Sociology is the study of human societies. We ask basic questions like “why do humans do what we do” and “how does society work”. Along the way we pick up essential human questions like: What does it mean when we say that we live in a socially constructed reality? What is the place of the individual in society? Do we have “free will,” or are our personal actions determined by social forces? Is social life really what Thomas Hobbes called the “war of all against all”? Why do we have social order?

If you have ever thought about questions like these or find yourself concerned with social issues, then you may want to consider a degree in sociology.  Humans are social beings and we interact in a social environment. Sociology is the scientific discipline that studies human behavior and social interactions of individuals, groups, organizations and whole societies. Sociology is a science, and was identified in the 1830s as one of the five “mother sciences” along with astronomy, chemistry, physics, and biology, and as such overlaps with other social sciences (political science, economics, psychology, and anthropology) though we maintain our unique perspectives. Sociology focuses primarily on contemporary societies, though we incorporate a historical and developmental perspective.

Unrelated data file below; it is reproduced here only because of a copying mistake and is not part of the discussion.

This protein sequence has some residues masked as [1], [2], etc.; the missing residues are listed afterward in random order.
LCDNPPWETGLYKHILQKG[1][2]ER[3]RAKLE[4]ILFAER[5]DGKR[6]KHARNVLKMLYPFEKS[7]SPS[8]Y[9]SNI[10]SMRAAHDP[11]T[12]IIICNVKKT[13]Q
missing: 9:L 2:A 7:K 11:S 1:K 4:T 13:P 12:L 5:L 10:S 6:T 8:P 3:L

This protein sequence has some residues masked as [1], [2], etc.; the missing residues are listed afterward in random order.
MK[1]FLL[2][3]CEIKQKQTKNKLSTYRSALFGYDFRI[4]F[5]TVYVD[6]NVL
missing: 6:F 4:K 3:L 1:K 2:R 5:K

The sociology program at Marshall University offers students the opportunity to study the intricacies of social life: how to negotiate the collaboratively constructed institutions through which our social world works, how social stratification affects opportunities for individuals and groups, how to critically analyze the problems inherent in the way we construct society, how to empirically determine the facts we construct into truths. The social and analytical skills developed through the program are essential for any job dealing with people and organizations – especially those dealing in multiethnic and global environments and that require breadth and adaptability.